‘Starstruck’ Season 2 Explodes Jessie And Tom’s Intimate Bubble
Messy and endearing as always, 'Starstruck' tackles an eternal question: How do you actually make a relationship work in the real world?
In the realm of onscreen romantic gestures, the scale varies from a tearful bookstore monologue to a full jazz band serenade on a set of high school bleachers.
— Warning: Spoilers for Starstruck Season 2 ahead. —
Season 1 of Starstruck, which traced the unlikely courtship between East London 20-something Jessie (Rose Matafeo) and major movie star Tom (Nikesh Patel) after a one-night stand, concluded with a significant romantic gesture: after making plans to return home to New Zealand, Jessie misses her flight by intentionally skipping her bus stop en route to the airport. In a tidy visual homage to The Graduate, the season ended with Jessie and Tom at the back of the bus, looking wordlessly ahead before breaking into an impassioned kiss.
The second season begins where the first left off, with a hilarious upending of its own emotional climax: we find the lovers by the roadside, Jessie rambling at a mile a minute, trying to rationalise her decision to stay in London for Tom yet clearly spiralling. After all, a showy romantic act can be a tiny bit forceful.
Even if it feels right in the moment, how can you be sure? Or more pressingly, how do you know the depth of your feeling is mutual, and you’re not just trapping your lover under the weight of the tender moment you’ve orchestrated? Starstruck’s protagonists both seem to want to be together, but it doesn’t make the starry-eyed ending of the first season feel any less immense. As we’re reminded only minutes into Season 2, they’ve barely even been on a real date.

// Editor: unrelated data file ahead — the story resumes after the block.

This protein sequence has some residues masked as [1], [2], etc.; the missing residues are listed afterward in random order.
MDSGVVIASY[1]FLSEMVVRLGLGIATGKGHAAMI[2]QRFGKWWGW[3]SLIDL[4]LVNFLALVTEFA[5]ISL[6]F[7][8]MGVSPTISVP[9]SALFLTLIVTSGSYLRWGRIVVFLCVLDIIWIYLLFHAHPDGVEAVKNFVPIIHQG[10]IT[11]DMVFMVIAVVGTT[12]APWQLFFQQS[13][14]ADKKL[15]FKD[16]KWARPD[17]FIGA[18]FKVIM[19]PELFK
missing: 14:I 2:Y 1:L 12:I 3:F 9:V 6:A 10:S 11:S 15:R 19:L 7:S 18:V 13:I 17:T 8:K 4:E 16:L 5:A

So, What Now?
The first season received widespread acclaim for injecting new life into the rom-com genre thanks to co-writers Matafeo and Alice Snedden (joined in the writers’ room this time by Nic Sampson, who plays Jessie’s Kiwi pal Steve), and confirmed Matafeo’s chops as leading lady, capable of occupying a complex emotional milieu while maintaining her immense charm.
The new episodes throw Matafeo right back in it. In episode one, she drags Tom on a day of activities to avoid the reality of her adult life decision. The pair attend a street fair where Jessie scalps some tickets to Magic Mike Live, and a subsequent arcade trip yields the mysterious appearance of a giant stuffed banana. Throughout everything, Jessie’s emotional register morphs from anxiety to mania to frustration, while Tom tries to be as reassuring as possible.
It’s an impressive showcase for Matafeo, accentuating the traits that have made the character feel so lived-in all along. Season 2 Jessie is pleasurably self-assured in her neuroses, and the anxiety generated by Starstruck’s shenanigans never shakes these qualities; her self-deprecating jokes, many that they are, don’t undermine her inherent confidence. Though impetuous, Jessie remains wise about her life’s material realities. And if her discomfort in prickly social encounters spurs a pang of relatability for viewers, the writers never make the mistake of reducing her to the awkward ‘quirky girl’ persona.
Starstruck’s ensemble cast, including stars Emma Sidi and Minnie Driver, likewise returns in fine form. Particularly Sidi, consistently delightful as Jessie’s delightfully clingy but well-meaning roommate Kate, who reunites with our protagonist while in the throes of living room sex with her boyfriend (Al Roberts).
The season also delivers a collection of new characters, notably Tom’s parents (Mina Anwar and Vincent Ebrahim) and judgemental brother, Vinay (Parth Thakerar), introduced in a Christmas episode providing much-appreciated insight into the leading man’s complex family dynamic. His sparring with Vinay proves especially compelling, placing greater pressure on the disparity already at play in Jessie and Tom’s relationship (while also blessing us with some great lines).
To watch Tom actually laugh in return rather than smirking or snorting is nothing short of electric.